# Is inputting 12V to a 3.3V arduino inefficient or won't it matter?

So i have a arduino pro mini here is the schematic:

So looking at the board i can input between 3.35V and 12V to the board. I will use 4 CR2032 which are 3V(2V discharge voltage) each so 12V(8V discharge) in total. This is the cheapest for me, stores near me sell them for really cheap. But im a newb at the electronics. If i stack those 4 coins cell buttons on top of each other and input the 12V, will power get lost? Or does the board limit the voltage and draw less from the batteries?

Else i will have to look for solutions to get the power down from 12v to 3.3v, only if power gets lost.
I'm trying to keep this machine as small as possible. Thanks for your reading, hope someone can answer this question. I tried googling it but i didn't find a direct answer to this question.

On top of that i found out that you can power save the arduino with sleep functions and let the arduino for example use 0.84 mA instead of 15 mA, when the arduino only uses 0.84 mA will it only draw 0.84 mA, or much more than that?

Yes, using a 12V battery pack would waste a most of the power in that pack, given off as heat from the regulator.

You can power the Pro Mini from a single CR2032 through the Vcc pin. If you do, the Pro Mini should run at 8 MHz (use the 8 MHz internal clock).

In this case it is best to remove the power LED and regulator using a solder pencil, and carefully follow the suggestions in this tutorial on power saving.

It is very inefficient, because the Pro Mini uses a linear regulator, not a switching one.

If you must run it off of a coin cell, remove the voltage regulator and LEDs from the Pro Mini and download a custom core that will let you run slower than 8 MHz. I think MiniCore can do that. You will need something to use as the programmer though, like another Arduino board or a USBASP. Then you can power the controller directly from a single cell.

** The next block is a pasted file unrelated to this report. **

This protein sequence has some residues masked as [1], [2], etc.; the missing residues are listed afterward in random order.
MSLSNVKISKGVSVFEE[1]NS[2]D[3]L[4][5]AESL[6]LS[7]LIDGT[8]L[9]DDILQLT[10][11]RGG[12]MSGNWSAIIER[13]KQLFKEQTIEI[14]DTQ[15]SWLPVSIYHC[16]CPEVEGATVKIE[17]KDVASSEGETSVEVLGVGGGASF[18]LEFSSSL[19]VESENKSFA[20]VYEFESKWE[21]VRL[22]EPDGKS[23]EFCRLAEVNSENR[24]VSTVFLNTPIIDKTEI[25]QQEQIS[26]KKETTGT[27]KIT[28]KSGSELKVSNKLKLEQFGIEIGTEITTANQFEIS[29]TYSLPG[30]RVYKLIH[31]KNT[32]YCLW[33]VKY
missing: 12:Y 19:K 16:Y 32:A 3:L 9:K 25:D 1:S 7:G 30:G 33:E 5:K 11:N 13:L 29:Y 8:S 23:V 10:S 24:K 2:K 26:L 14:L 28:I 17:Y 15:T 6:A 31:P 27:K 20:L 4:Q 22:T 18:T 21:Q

Depending on what you are doing and how aggressively you use the power-saving features, an ATmega328P can run for a very, very long time on a single coin cell. The deepest sleep mode sips only 100 nA typically, and could last well over a century on a 100 mAh battery.

Real battery life with a circuit that actually does something will obviously be far less, but it is not out of the question to get months or even years of operational life. However, effectively managing power is a significant undertaking in and of itself. You must plan how often and how deeply you can put the controller to sleep, how to wake it from sleep, and how to turn on and off the external parts of your circuit (if necessary).

All of this needs to be guided by the creation of a power budget, an accounting of all of the parts that use power, how much power they use, and how long they use it for. This lets you tackle the big fish first; if you've got some power LED that always on pissing away milliamps, there's no point in squeezing extra microamps out of your microcontroller. You can also use the budget to estimate how much battery life you can get per mAh of capacity.

Thank you both very much, i also have a 3.3v-6v screen connected but have decided to connect it to a separate power supply of 2 coin cells. And just connect the arduino to 1 coin cell and underclock it. I will remove the leds to save some power, and add a physical button to wake the arduino and also connect the 2 coins cell to the screen.
Another question if i connect 6V instead of 3V to a arduino will the arduino's battery life last longer or will the extra 3V all be just completely wasted?

If you have a 3.3V Pro Mini, then the voltage above 3.3V is "used up" as heat in the regulator.

dennis_arduinouser:
Thank you both very much, i also have a 3.3v-6v screen connected but have decided to connect it to a separate power supply of 2 coin cells. And just connect the arduino to 1 coin cell and underclock it. I will remove the leds to save some power, and add a physical button to wake the arduino and also connect the 2 coins cell to the screen.